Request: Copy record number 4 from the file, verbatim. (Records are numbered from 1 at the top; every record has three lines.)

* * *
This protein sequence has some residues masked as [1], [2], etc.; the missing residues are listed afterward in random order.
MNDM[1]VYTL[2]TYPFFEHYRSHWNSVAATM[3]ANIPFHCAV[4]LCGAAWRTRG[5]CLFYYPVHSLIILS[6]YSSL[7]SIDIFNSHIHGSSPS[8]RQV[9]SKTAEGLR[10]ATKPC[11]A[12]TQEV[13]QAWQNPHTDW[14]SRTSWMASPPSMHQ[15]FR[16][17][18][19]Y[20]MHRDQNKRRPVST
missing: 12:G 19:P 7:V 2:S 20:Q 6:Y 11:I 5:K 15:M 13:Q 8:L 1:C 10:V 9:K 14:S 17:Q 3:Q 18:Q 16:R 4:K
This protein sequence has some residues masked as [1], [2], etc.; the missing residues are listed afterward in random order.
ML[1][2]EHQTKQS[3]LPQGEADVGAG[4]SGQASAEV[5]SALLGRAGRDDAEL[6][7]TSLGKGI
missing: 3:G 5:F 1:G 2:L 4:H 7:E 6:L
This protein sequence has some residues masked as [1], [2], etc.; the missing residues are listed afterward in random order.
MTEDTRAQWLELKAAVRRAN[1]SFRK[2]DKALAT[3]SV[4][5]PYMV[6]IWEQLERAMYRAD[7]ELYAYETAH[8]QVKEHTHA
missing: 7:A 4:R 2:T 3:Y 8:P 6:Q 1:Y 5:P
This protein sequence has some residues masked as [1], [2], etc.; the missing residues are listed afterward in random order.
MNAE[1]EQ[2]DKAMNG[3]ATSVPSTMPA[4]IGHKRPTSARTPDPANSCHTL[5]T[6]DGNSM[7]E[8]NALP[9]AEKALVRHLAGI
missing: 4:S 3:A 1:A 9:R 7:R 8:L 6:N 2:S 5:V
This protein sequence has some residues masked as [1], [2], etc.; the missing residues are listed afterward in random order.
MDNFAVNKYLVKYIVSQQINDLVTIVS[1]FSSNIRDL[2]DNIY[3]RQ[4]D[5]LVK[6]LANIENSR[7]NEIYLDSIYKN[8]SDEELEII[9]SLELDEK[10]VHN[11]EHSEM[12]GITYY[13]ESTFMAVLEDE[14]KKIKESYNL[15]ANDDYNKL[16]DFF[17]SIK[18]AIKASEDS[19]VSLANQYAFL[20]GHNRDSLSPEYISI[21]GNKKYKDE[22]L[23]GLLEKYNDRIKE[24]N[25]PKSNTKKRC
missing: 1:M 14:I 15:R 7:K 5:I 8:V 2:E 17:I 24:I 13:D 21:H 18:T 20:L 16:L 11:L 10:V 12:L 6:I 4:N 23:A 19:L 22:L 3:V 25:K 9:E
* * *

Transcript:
This protein sequence has some residues masked as [1], [2], etc.; the missing residues are listed afterward in random order.
MNAE[1]EQ[2]DKAMNG[3]ATSVPSTMPA[4]IGHKRPTSARTPDPANSCHTL[5]T[6]DGNSM[7]E[8]NALP[9]AEKALVRHLAGI
missing: 4:S 3:A 1:A 9:R 7:R 8:L 6:N 2:S 5:V